Graham Yates, formerly the drummer in nine-piece funk ensemble Captain Nasty, was there to promote his new business Club Burgundy, and got the dance floor kicking with a silent disco. Being my first, it was neat watching a number of Con-goers all dancing together to seemingly…nothing. It made me double-take; I wasn’t sure if I couldn’t hear the music or had too much cider until I noticed the headphones all the dancers wore. The tunes were being mixed live by a DJ, too. In the future, Yates plans to include wine tours in his refurbished Dodge van, and will unveil the website once everything solidifies.
Yates also thumped some skins in the Samba Loca drum circle, a Brazilian-inspired community drum group – turned school, which he helped create back in 2014 where they played their first show at Avila Beach Blues Festival. Loud and proud, these folks caught my primal instincts within a bitchin’ rhythm and rocked it for a good while.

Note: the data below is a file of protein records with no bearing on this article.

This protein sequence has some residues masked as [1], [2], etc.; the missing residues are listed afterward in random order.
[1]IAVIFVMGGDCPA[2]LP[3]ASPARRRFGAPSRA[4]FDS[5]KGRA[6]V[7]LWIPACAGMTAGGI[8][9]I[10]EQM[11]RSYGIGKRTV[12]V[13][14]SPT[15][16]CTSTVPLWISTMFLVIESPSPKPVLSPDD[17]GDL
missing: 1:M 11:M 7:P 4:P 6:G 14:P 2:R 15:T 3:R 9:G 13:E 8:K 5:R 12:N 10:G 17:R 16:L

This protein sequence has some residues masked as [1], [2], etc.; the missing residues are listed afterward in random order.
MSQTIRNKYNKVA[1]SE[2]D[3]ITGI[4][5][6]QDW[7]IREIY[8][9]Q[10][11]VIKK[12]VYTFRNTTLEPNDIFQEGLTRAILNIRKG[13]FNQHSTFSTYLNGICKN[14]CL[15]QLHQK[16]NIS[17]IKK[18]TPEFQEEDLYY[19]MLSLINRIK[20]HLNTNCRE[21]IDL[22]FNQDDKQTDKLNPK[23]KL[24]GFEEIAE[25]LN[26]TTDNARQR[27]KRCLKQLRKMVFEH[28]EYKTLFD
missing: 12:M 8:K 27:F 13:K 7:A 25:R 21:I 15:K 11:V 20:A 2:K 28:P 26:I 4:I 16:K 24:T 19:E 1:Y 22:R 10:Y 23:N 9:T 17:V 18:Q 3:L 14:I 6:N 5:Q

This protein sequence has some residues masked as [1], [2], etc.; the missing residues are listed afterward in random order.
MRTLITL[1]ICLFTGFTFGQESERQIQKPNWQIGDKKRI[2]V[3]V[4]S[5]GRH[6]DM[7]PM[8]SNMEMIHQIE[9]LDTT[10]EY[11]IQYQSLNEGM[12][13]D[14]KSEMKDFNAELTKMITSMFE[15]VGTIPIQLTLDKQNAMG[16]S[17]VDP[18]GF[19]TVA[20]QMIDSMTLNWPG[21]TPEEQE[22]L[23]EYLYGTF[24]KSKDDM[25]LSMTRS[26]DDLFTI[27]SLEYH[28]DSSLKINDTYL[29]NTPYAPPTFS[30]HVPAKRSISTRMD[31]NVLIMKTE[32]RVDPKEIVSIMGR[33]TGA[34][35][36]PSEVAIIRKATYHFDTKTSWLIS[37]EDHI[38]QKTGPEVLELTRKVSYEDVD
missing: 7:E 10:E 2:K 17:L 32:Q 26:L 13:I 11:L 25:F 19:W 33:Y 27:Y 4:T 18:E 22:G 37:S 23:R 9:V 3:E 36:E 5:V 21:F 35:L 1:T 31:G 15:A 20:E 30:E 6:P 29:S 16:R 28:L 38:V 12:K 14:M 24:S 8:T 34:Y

Isaac Horton was present there as well, and is someone worth knowing if you want to expand on the visuals that go with a live music performance. He runs both Light Eyes and Color Projection, which are businesses associated with the imagistic side of music. Light Eyes is a performance moniker in which he uses a software called Resolume for backing up music acts with LED screens. His other business, Color Projection, is where he creates custom animations and video clips for bands and the worldwide video jockey community. I got to see his work firsthand when Wordsauce played at the Con’s afterparty, and it was excellent. Psychedelic and colorful, his visuals really added to the show, and it’s customizable for each performance!